SAB and SGA present ‘Speak Blue’ featuring Rex Chapman


Brady Saylor

Former NBA player and Kentucky basketball player Rex Chapman speaks during SpeakBlue with Rex Chapman on Wednesday, March 29, 2023, at the Singletary Center for the Arts in Lexington, Kentucky. Photo by Brady Saylor | Staff

Kristen Roberts, Reporter

UK’s Student Activities Board collaborated with the Student Government Association to present their annual ‘Speak Blue’ event, on March 29 which featured former UK and NBA basketball player Rex Chapman.

Chapman spoke to students about his struggles with opioid addiction and depression throughout his many years of basketball. 

Chapman, a Kentucky native, grew up in Owensboro and tried many different sports. He said one of his earliest recollections is of his parents putting him on the swim team at around six years old. 

It wasn’t until his freshman year of high school that he landed on basketball, where he quickly and unintentionally became one of the greatest players in the state. 

After high school, Chapman played at UK for two years before going to the NBA. While in the league, he played for the Charlotte Hornets, Miami Heat, Washington Wizards and Phoenix Suns.

Chapman said he was in his 12th and final season when he had an emergency appendectomy. His doctor gave him a prescription for oxycontin. 

“I took that, and in two days I knew I was in love, like best thing I’d ever had in my life,” Chapman said. 

He said he felt like the drug made him smarter, funnier and a better dad and husband. 

“For the next 14 years … from about 2001 — when I retired — to 2014, I spent in drug addiction with opioids,” Chapman said. 

His addiction started him on a dangerous path, leading to a shoplifting arrest, which is how he supported his drug and gambling habits.

Many of the habits he would struggle with throughout his life started at a very young age, he said. 

Chapman said he could probably read a race card before he could a newspaper. He talked about how his dad would take him to the tracks at five or six years old. His father would give him money, and then disappear for the rest of the day.

Chapman said he made bets with the guy he knew would take money from a kid. 

Chapman also talked about how he never drank, smoked or used any substances until the start of his addiction in 2001.

He said he probably wouldn’t be here otherwise and called this time in his life his “saving grace.”

“Taking drugs is fun at first, then it’s fun with problems, then it’s just problems,” Chapman said.

Chapman touched on how hard it is to find success at such a young age. He said basketball becomes many players’ whole identity, and not knowing what to do without it can lead to disaster.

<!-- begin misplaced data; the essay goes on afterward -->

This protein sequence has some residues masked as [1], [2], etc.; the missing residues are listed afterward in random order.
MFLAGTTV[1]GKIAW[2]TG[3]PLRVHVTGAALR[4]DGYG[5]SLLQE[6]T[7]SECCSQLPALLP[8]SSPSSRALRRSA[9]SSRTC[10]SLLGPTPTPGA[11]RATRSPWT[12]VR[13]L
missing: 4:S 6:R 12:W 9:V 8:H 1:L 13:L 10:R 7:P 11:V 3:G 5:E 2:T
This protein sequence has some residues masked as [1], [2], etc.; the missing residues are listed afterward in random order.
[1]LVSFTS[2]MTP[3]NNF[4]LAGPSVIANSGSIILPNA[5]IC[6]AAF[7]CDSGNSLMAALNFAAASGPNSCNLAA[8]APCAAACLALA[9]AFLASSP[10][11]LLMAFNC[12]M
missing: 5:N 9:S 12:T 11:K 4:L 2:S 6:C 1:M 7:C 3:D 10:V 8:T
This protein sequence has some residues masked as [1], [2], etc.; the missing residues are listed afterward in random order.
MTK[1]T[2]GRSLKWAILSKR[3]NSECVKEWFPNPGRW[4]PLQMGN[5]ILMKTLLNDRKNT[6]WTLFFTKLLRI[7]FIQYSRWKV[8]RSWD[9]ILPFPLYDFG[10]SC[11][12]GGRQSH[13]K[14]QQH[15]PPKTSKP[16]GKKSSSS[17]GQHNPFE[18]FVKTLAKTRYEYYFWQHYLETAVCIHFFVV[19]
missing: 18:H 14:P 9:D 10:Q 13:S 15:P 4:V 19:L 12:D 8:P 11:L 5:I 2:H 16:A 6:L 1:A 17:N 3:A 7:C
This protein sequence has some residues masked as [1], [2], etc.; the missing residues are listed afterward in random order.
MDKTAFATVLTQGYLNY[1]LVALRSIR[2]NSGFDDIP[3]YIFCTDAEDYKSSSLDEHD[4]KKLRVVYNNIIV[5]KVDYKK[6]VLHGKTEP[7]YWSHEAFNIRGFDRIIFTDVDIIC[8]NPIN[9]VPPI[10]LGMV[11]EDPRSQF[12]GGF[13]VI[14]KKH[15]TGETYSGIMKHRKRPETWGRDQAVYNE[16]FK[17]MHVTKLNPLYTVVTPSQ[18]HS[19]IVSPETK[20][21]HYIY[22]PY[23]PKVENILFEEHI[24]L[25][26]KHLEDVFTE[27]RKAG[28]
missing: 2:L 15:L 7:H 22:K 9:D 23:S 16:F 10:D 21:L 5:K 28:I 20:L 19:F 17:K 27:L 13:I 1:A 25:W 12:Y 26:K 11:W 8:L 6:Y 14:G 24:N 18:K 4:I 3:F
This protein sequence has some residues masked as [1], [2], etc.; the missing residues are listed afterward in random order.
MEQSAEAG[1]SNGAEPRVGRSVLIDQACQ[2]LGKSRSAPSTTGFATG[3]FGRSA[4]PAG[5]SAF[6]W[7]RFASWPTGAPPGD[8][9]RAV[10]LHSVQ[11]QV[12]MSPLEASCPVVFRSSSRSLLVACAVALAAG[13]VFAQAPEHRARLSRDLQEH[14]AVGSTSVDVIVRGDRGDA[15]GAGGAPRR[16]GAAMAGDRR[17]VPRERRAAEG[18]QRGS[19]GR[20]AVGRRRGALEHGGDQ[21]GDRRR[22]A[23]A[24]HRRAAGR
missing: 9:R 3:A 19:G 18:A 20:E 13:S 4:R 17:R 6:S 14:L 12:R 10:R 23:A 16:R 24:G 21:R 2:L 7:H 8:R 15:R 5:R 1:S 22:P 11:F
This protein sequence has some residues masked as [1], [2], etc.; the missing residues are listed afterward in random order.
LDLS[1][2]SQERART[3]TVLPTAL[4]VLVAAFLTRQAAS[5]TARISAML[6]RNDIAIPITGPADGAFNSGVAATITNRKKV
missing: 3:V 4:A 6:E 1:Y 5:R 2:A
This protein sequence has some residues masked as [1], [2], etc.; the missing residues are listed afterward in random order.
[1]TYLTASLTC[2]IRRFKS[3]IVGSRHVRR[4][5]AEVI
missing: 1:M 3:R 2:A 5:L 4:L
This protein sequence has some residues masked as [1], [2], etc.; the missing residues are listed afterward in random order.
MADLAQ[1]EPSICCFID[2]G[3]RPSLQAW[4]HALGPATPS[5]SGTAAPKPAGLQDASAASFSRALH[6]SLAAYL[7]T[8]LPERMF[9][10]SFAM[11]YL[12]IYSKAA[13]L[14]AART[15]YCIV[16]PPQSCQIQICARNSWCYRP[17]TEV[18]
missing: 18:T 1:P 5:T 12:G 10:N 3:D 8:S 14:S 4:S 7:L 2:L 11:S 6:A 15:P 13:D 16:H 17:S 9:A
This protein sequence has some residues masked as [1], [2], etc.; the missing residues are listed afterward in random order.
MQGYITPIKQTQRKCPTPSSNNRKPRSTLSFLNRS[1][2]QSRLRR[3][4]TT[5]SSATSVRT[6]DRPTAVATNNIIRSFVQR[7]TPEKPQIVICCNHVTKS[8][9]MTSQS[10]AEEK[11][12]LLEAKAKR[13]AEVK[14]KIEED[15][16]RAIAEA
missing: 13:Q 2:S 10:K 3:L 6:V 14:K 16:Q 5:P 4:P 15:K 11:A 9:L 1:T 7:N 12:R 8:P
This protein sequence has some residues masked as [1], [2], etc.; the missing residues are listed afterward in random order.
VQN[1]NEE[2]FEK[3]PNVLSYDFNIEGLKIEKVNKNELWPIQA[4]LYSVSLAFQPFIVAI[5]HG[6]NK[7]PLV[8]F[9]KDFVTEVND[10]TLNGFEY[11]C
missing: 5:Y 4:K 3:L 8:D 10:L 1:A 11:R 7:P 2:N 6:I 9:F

“I think for sure that’s what the deal was with me, and when I quit playing, the drugs I was taking, they were just substituting me going down and playing basketball, and I’d done that everyday of my life. I had no idea what to do,” Chapman said. 

After years of battling with addiction and three stays in rehab, Chapman finally made changes.

He recalled thinking he was going through withdrawal and described having a “pit in my stomach” feeling. He said eventually he had to leave rehab to go to a real hospital, where he found out he had ulcers from the opioids he had been taking. 

“I had ulcers from opioids, but the opioids also masked the pain of the ulcers,” Chapman said. “The second they gave me ulcer medication, I’ve not had another thing that I felt like, felt like withdrawal.”

Once the ulcers were gone, Chapman said he felt so reenergized. He thought he was gonna have to take the pills for the rest of his life.

Chapman said looking back he wishes someone would have just told him early on that life is hard. 

“I thought everything came pretty easy … I was just good at basketball,” Chapman said. 

Audience goers asked questions and applauded Chapman for his lecture. 

Potomac Rubbins, a UK senior majoring in broadcast journalism, said he bought his ticket over a week in advance and was looking forward to hearing Chapman talk. 

“I knew he had a super interesting life story, like getting addicted to drugs and stuff while he was in the league,” Rubbins said.

Rubbins said he is a huge basketball fan from the big sports city of Boston. One of his biggest takeaways from the speaker series was that addiction can happen to anyone. 

UK SAB president Allyson Carson is also a senior, majoring in marketing and management. She said Chapman was probably the best speaker the board has worked with. 

“I think students can take away his experience and learn from it, because he is very transparent about what that looks like, and he’s very honest about what life with addiction is like,” Carson said. “I think that students can listen to his story, and hopefully it will deter them from taking that path.”